Third-degree criminal possession of a weapon is one of the offenses with maybe the widest range of outcomes in terms of the final disposition and sentence between individual cases. Though the obligatory minimum sentence for a CPW 3 crime is presumed to be two years, there is a chance that you won’t spend any time behind bars if your attorney successfully negotiates a lesser sentence. On the other hand, a judge may sentence you to up to seven years in prison if you are found guilty. To minimize your exposure, you need a lawyer with experience and legal expertise that has given the variance in punishment and sentencing.
Defenses For Criminal Possession Of A Firearm In The Third Degree In New York
Criminal possession of a firearm in the third degree is a serious crime in New York. It occurs when a person knowingly possesses a firearm and has been previously convicted of a felony or a serious offense. However, there are certain defenses that can be used to mitigate or dismiss the charges.
One possible defense is a lack of knowledge. If the defendant did not know they were in possession of a firearm or did not realize they were prohibited from owning one, they may be able to avoid conviction. However, this defense requires strong evidence to support the claim of ignorance.
Another defense is that the firearm was obtained for a lawful purpose. For example, if the defendant was in possession of the firearm as part of their job or in order to protect their property, they may be able to argue that their possession was justified.
Additionally, a defendant may argue that the police conducted an illegal search and seizure, violating their Fourth Amendment rights. If the firearm was discovered during an illegal search, the evidence may be suppressed, potentially resulting in the dismissal of the charges.
Finally, a defendant may be able to argue that they were coerced or forced into possessing the firearm by someone else. This defense requires evidence that the defendant was under duress or threat of harm if they did not possess the firearm.
Difference Between Criminal Possession Of A Firearm In The Third Degree And Other Firearm Offenses In New York
In New York, there are several firearm offenses that can result in criminal charges. One of these offenses is criminal possession of a firearm in the third degree, which is different from other firearm offenses in several ways.
Criminal possession of a firearm in the third degree occurs when a person knowingly possesses a firearm and has been previously convicted of a felony or a serious offense. This offense is a class D felony, punishable by up to 7 years in prison. It is considered a more serious offense than criminal possession of a weapon in the fourth degree, which is a class A misdemeanor and does not require a prior conviction.
Another firearm offense in New York is criminal possession of a weapon in the second degree. This offense involves possessing a loaded firearm with the intent to use it unlawfully against another person or possessing a loaded firearm with the intent to sell it. This offense is a class C felony, punishable by up to 15 years in prison.
Finally, there is criminal possession of a weapon in the first degree, which is the most serious firearm offense in New York. This offense involves possessing a dangerous weapon with the intent to use it unlawfully against another person or possessing multiple firearms and ammunition with the intent to sell them. This offense is a class B felony, punishable by up to 25 years in prison.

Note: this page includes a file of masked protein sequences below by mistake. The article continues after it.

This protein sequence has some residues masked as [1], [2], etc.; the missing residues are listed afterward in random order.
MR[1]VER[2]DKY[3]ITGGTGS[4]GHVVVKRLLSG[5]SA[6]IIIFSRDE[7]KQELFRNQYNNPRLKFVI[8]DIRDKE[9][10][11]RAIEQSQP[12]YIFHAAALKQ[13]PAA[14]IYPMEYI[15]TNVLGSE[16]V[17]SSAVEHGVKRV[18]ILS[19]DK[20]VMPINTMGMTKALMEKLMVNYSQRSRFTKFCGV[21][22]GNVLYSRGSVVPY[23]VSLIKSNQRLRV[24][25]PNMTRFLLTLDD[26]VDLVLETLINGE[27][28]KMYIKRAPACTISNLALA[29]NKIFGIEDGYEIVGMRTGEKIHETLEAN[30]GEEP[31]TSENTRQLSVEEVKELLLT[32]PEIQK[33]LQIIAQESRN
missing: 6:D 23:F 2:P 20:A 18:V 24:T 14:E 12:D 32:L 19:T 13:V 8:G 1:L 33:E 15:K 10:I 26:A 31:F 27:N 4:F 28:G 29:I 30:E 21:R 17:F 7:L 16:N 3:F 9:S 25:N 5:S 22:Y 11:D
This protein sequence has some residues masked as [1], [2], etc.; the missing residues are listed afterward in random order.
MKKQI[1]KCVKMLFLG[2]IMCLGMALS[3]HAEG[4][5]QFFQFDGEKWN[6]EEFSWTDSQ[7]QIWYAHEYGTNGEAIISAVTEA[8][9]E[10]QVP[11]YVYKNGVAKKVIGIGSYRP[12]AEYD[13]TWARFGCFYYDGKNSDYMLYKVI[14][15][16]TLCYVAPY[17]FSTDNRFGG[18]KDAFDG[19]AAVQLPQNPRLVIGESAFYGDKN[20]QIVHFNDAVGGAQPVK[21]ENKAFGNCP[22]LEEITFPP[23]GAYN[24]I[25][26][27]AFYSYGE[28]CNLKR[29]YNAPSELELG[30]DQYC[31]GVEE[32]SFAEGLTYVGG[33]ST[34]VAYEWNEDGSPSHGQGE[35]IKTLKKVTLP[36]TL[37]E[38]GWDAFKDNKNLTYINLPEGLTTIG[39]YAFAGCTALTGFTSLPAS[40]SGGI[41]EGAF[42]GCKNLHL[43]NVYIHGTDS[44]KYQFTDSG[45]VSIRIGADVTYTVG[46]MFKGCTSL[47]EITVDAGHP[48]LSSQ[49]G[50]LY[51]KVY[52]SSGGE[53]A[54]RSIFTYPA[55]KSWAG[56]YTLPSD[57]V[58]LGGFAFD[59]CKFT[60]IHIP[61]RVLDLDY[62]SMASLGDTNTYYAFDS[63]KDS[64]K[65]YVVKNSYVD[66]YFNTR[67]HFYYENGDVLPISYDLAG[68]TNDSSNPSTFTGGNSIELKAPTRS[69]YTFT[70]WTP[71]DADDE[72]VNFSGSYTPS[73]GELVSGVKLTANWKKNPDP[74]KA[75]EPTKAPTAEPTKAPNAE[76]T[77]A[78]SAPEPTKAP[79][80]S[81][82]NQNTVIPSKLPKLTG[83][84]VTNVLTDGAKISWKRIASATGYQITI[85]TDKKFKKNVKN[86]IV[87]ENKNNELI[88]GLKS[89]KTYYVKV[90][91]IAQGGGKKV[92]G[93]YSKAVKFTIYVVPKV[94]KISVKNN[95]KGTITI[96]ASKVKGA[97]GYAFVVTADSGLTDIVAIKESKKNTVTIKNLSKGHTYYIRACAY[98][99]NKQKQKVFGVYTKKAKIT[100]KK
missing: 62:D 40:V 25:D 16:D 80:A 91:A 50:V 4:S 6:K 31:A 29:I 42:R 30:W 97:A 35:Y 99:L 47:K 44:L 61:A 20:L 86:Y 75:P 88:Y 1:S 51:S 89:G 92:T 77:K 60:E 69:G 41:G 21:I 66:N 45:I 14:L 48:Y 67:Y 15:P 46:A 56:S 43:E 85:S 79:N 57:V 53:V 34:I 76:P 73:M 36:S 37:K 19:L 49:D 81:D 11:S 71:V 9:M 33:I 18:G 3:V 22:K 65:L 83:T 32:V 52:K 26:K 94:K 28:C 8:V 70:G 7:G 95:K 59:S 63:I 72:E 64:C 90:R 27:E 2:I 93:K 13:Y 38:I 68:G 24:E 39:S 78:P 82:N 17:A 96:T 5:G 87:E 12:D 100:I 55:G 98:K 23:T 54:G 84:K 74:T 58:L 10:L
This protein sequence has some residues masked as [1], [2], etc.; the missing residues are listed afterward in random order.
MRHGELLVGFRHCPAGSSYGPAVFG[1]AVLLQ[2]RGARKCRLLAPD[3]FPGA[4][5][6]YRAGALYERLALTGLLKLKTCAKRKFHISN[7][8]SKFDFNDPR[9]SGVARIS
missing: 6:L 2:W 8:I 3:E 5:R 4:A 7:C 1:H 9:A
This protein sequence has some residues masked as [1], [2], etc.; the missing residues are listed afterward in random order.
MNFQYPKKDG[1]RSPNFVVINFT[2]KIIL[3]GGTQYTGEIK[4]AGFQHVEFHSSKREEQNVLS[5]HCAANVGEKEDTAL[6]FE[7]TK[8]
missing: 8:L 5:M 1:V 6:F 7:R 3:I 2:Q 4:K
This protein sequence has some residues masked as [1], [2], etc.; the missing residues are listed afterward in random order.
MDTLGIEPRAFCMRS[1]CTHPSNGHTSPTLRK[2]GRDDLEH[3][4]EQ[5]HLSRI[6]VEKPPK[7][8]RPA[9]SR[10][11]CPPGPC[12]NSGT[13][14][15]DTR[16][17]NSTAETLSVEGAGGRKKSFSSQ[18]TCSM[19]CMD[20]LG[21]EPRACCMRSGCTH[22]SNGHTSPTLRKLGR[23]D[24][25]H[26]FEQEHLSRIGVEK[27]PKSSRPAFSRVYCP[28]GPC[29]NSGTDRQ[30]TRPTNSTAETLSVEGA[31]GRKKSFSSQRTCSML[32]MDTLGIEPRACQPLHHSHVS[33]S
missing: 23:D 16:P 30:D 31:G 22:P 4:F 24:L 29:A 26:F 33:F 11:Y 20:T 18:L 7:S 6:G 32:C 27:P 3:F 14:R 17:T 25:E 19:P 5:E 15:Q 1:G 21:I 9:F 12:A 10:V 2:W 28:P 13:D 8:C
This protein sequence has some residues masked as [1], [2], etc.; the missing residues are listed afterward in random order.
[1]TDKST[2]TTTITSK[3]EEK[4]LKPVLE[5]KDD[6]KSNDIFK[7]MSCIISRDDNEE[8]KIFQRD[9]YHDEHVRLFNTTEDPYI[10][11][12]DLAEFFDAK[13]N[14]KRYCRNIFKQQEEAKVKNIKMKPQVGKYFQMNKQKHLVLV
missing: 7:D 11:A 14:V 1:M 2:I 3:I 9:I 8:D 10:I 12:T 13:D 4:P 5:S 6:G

Criminal possession of a firearm in the third degree is a specific offense that involves a prior conviction and firearm possession. It is less serious than criminal possession of a weapon in the second degree and criminal possession of a weapon in the first degree, which involves the intent to use a weapon unlawfully or the possession of multiple weapons. The severity of the offense determines the potential penalties and the legal strategies that can be employed to defend against the charges.
Role Of A Criminal Defense Attorney In Criminal Possession Of A Firearm In The Third Degree Cases In New York
The role of a criminal defense attorney is critical in any criminal case, including criminal possession of a firearm in the third degree cases in New York. Here are some of the specific roles a criminal defense attorney may play in defending a client in this type of case:
- Legal Advice: A criminal defense attorney can provide legal advice to the defendant about the charges they are facing, the potential consequences, and the legal options available to them.
- Case Investigation: A criminal defense attorney can investigate the circumstances surrounding the charges, including the legality of the police search and seizure, and gather evidence to support the defense.
- Negotiation: A criminal defense attorney can negotiate with the prosecutor to seek a plea bargain or reduced charges, which may result in a more favorable outcome for the defendant.
- Court Representation: A criminal defense attorney can represent the defendant in court and argue their case before a judge and jury. They can cross-examine witnesses, challenge evidence, and present a defense strategy.
- Sentence Mitigation: If the defendant is found guilty, a criminal defense attorney can argue for a lenient sentence, taking into account the defendant’s circumstances, background, and any mitigating factors.
- Appeal: If the defendant is convicted, a criminal defense attorney can appeal the verdict or sentence, arguing that errors were made during the trial or that the sentence is too harsh.